Valenzuela City Congressman Win Gatchalian urged President Noynoy Aquino to take the lead at the Asia-Pacific Economic Cooperation (APEC) Economic Leaders Meeting in Manila next week in fighting for policies, which will bolster the competitiveness of the Philippine economy in the face of closer regional cooperation and expanded free trade.
Gatchalian’s comments came after media reported the P9.8 billion bill footed by the Philippine government, the host country of APEC 2015.
“The Filipino people have invested P10 billion on APEC 2015, a significant amount of public money, which could have been used to fund expanded access to higher education and other essential social services. President Aquino should ensure that the people will get their money’s worth by aggressively pushing for policies which will utilize regional trade to enhance inclusive economic growth here at home,” said Gatchalian.
As agreed upon by representatives of the APEC member economies in December 2014, APEC 2015 has focused on four main objectives: enhancing regional economic integration, fostering the participation of small and medium enterprises (SMEs) in the regional and global economy, investing in human capital development, and building sustainable and resilient communities.
Gatchalian counseled Aquino to take special aim at fostering participation of SMEs and increasing investment in human capital development, two strategies in need of further development to secure more productive and meaningful Philippine participation in regional trade.
“Let us take this opportunity to enter into sincere discussions with our neighbors about how we can synergize our economic policies in the name of greater prosperity and mutual cooperation in the region,” said Gatchalian.
Building on his experiences as a corporate leader and long-time local executive, Gatchalian stressed that instituting further reforms to improve the ease of doing business in the Philippines is one of the keys to unlocking the underutilized potential of small- and medium-sized enterprises as major drivers of inclusive economic growth.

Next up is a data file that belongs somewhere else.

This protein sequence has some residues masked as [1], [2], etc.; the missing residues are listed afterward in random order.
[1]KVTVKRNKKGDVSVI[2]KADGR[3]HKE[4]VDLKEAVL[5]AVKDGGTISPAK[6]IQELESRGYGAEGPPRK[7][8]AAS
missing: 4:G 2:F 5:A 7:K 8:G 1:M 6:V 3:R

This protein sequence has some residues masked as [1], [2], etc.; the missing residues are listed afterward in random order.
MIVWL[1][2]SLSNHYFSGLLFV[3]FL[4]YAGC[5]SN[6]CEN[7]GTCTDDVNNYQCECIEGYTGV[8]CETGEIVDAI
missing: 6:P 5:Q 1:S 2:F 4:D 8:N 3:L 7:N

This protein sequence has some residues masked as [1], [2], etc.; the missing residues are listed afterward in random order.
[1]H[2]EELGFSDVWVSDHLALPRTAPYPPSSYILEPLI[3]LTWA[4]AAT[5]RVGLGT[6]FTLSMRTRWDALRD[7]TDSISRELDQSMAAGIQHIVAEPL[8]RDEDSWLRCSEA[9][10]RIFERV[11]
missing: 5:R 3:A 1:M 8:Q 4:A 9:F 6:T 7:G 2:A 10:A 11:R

In the most recent Doing Business report published by the World Bank Group, the Philippines was ranked 103th out of 189 countries.
“Rapid inclusive growth can be achieved by creating a favorable business environment for entrepreneurs and moderate-sized companies. By making smart investments in automation, information technology, and paperless processes, the government can cut red tape and streamline bureaucratic processes on a national scale. These reforms will result in a boom of successful businesses which will contribute to domestic and regional economic productivity,” said Gatchalian.
Last month, Gatchalian represented Valenzuela City at its induction into the Philippine Chamber of Commerce’s Most Business-Friendly Local Government Unit Hall of Fame after winning the award for the third time. Valenzuela City first won the award in 2012, during Gatchalian’s final term as city mayor.
As a vocal advocate of education reform, Gatchalian reiterated his proposal for free college education as a crucial investment in human capital development.
“The regional trend has shifted toward skills-based, knowledge-intensive economic pursuits. In order to make the most of expanded regional markets and entrepreneurial opportunities, the Philippines must radically increase its investments in human capital development. A highly-skilled domestic workforce is the key to meaningful Philippine participation in regional economic gains,” said Gatchalian.
Gatchalian’s bill, the Free Higher Education Act (HB 5905), is still pending in the House of Representatives.
In addition, he also expressed hope that China President Xi Jinping’s visit to Manila for the summit would be an opportunity to discuss security issues in the West Philippine Sea.
“Since President Xi Jinping is willing to engage in multilateral talks on economic matters here in Manila, perhaps he will also be willing to discuss geopolitical issues concerning the West Philippine Sea in a similarly multilateral manner,” said Gatchalian, a member of the House Committee on Foreign Affairs. (Aureli Sinsuat)